Abidjan (Agenzia Fides) - "We call for justice and equity in trade in goods and services, but especially with regard to natural resources, which are taken each year from Africa", say the Bishops of Africa and Europe, in a joint statement issued by the Commission of Bishops’ Conferences in the European Union (COMECE) and the Symposium of Episcopal Conferences of Africa and Madagascar (SECAM), published in view of the African Union and European Union Summit, to be held in Abidjan, Ivory Coast, from November 28 to 29.
Bishops call on African and European political leaders to work together in order to give young Africans a future through job creation and expectations about an adequate environment for sustainable development.
Young Africans - stress the Bishops - are victims of human traffickers. "We therefore hope - says the statement - for a strong statement by the participants of the AU-EU summit on migration and especially the fight against human trafficking. Furthermore, we would expect the EU to reinforce its commitment for sustainable development programs on the occasion of the summit".
The fight against human trafficking is therefore not separated from offering young African people the opportunity to develop their own life on their continent. "New local industries and sustainable development of agriculture may furthermore help to reduce the stress which forces young people to leave their homeland and diminish the phenomenon generally known as ‘brain drain’", the Bishops say.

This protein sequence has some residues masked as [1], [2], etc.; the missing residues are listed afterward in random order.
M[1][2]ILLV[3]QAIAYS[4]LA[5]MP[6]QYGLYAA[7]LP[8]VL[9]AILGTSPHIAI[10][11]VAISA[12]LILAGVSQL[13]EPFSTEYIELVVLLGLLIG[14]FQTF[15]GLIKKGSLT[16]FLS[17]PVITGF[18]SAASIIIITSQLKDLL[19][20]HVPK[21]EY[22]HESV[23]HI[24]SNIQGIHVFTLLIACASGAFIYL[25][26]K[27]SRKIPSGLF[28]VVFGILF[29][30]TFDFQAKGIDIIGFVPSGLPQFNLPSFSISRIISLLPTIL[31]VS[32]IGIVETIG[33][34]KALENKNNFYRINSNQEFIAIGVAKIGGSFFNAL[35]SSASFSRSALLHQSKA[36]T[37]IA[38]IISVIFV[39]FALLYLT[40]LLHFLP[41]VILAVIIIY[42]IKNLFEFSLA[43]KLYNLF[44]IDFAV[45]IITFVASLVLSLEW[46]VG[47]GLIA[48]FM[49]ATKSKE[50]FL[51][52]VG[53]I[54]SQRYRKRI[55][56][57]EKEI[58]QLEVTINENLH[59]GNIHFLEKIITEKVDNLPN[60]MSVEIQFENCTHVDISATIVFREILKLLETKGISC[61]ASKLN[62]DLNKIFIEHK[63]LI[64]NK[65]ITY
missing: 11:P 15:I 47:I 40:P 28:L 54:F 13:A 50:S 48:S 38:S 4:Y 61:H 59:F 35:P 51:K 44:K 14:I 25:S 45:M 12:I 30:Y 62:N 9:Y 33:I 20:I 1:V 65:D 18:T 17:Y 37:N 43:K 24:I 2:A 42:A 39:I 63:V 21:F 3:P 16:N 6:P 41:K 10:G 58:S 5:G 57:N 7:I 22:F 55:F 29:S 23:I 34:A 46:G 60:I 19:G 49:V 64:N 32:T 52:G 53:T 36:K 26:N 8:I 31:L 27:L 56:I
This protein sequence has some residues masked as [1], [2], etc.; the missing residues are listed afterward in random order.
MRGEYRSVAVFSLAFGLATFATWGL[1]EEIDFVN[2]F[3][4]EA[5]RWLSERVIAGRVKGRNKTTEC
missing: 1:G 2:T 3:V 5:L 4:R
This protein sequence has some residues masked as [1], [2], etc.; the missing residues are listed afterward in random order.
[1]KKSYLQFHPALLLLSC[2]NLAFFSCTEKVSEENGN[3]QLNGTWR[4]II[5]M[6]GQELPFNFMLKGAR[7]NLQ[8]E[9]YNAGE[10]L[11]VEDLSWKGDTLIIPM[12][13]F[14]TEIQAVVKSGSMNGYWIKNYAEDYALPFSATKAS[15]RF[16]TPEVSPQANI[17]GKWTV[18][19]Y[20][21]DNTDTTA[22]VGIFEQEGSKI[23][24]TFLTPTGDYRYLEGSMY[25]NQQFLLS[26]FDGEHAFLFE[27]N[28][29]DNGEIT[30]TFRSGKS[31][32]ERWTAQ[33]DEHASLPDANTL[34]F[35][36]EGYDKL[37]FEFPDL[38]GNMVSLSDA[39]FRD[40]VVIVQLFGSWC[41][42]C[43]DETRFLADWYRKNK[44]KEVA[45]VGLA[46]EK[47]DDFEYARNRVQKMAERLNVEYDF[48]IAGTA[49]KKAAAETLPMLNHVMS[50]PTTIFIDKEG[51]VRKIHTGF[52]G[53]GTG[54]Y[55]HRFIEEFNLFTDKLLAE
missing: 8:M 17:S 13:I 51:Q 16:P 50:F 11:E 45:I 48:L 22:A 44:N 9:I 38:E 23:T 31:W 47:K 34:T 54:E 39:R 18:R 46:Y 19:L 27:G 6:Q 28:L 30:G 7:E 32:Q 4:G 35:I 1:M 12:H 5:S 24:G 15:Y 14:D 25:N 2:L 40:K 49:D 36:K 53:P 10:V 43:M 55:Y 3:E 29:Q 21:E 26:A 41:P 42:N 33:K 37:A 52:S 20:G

One of the factors often ignored in European countries where young Africans head towards is the so-called "brain drain", which further impoverishes African states.
Between 1980 and 2010, the number of African migrants living in Europe doubled, reaching 30.6 million people, according to a 2014 World Bank Report. That figure represented 3 percent of the continent’s total population.
These immigrants often enter Europe legally, and include the 20,000 doctors, university lecturers, engineers and other professionals that the IOM reports have been leaving the continent annually since 1990.
At the same time, it is estimated nearly $4 billion is spent to employ Westerners to fill positions in Africa that could have been performed by Africans who instead are living abroad.
The Bishops of both continents have proposed ways to stem the immigration tide – especially the “brain drain” – which they say will help the development of the African continent. (L.M.) (Agenzia Fides, 7/11/2017)